It is Britain’s biggest military operation since the 1982 Falklands War against Argentina.

The three-ship Armilla Patrol permanently in the gulf has been beefed up to 12 ships, including three missile destroyers, five missile frigates and three minesweepers with support ships.

Four squadrons of Tornado and Jaguar interceptors and ground attack jets are in Saudi Arabia and Bahrain. Three Nimrod maritime reconnaisance aircraft are in Oman.

The 7th Armored Brigade, successors to the famous ″Desert Rats″ of World War II, with 120 Challenger tanks and 9,500 troops is attached to the U.S. Marine force in northeastern Saudi Arabia.

It is to be joined by the ″infantry heavy″ 4th Amored Brigade from Germany, with 43 Challengers, scores of armored fighting vehicles, artillery, multiple rocket launchers, 36 attack and scout helicopter and major engineering units whose task will be to breach Iraqi defenses in Kuwait. The two brigades will form the 25,000-man 1st Armored Division.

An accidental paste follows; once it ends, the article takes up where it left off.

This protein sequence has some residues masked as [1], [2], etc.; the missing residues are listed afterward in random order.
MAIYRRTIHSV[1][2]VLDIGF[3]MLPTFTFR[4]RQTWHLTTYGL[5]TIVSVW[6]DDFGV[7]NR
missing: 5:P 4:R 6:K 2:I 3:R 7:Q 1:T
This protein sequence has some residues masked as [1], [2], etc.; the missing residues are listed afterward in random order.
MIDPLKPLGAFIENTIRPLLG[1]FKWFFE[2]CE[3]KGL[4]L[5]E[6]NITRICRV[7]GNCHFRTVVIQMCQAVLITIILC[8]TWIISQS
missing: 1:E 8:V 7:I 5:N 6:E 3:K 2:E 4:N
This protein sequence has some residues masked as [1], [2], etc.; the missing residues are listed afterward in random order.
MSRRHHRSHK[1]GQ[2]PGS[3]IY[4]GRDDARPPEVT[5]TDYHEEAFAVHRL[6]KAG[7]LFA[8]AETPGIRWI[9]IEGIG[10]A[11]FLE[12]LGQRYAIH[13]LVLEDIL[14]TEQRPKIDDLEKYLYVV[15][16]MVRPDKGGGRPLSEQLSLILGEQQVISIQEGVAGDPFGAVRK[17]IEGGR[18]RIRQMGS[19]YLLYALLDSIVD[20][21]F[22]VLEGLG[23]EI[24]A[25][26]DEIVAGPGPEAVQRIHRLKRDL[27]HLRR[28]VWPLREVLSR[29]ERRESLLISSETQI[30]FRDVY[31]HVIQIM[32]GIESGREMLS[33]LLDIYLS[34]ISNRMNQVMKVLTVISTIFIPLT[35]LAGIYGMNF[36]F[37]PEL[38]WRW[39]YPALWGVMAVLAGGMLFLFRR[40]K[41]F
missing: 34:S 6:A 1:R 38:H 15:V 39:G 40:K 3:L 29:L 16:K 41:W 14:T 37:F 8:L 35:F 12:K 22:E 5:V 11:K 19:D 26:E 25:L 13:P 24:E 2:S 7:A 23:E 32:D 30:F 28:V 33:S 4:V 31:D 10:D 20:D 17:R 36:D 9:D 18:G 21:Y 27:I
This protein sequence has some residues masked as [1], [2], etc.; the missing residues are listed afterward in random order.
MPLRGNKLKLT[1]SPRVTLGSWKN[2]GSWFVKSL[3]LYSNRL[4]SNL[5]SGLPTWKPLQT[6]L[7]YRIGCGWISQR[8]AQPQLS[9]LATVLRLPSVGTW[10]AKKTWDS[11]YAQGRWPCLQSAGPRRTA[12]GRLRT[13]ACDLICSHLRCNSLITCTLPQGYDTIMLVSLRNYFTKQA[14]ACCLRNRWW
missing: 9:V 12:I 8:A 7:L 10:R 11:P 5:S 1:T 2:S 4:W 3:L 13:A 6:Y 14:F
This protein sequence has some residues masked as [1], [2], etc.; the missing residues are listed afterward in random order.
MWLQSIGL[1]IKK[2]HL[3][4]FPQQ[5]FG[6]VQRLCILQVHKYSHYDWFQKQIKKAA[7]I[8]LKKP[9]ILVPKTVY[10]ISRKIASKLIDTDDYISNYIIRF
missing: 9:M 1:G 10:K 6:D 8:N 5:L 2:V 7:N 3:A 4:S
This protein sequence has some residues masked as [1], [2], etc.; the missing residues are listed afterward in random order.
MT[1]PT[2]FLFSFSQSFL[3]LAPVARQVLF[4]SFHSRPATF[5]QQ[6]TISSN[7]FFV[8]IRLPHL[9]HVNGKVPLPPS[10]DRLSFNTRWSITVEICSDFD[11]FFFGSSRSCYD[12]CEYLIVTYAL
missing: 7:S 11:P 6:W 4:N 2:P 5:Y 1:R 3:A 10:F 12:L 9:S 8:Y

FRANCE: It has 12 to 14 warships and 13,000 men in the gulf region. The warships include a guided-missile cruiser, two missile destroyers, four frigates and a corvette with support vessels.

France has sent three squadrons of interceptors and fighter-bombers. Its 4,000-man Rapid Action Force is deployed with Arab forces in the northeastern Saudi desert. It includes the 5th Combat Helicopter Regiment with 42 gunships, the Foreign Legion’s 3rd Infantry Regiment with anti-tank missiles, the 1st Spahis Cavalry Regiment with armored vehicles and an anti-aircraft missile unit. France may soon send an additional 1,000-man artillery unit with 24 155mm guns.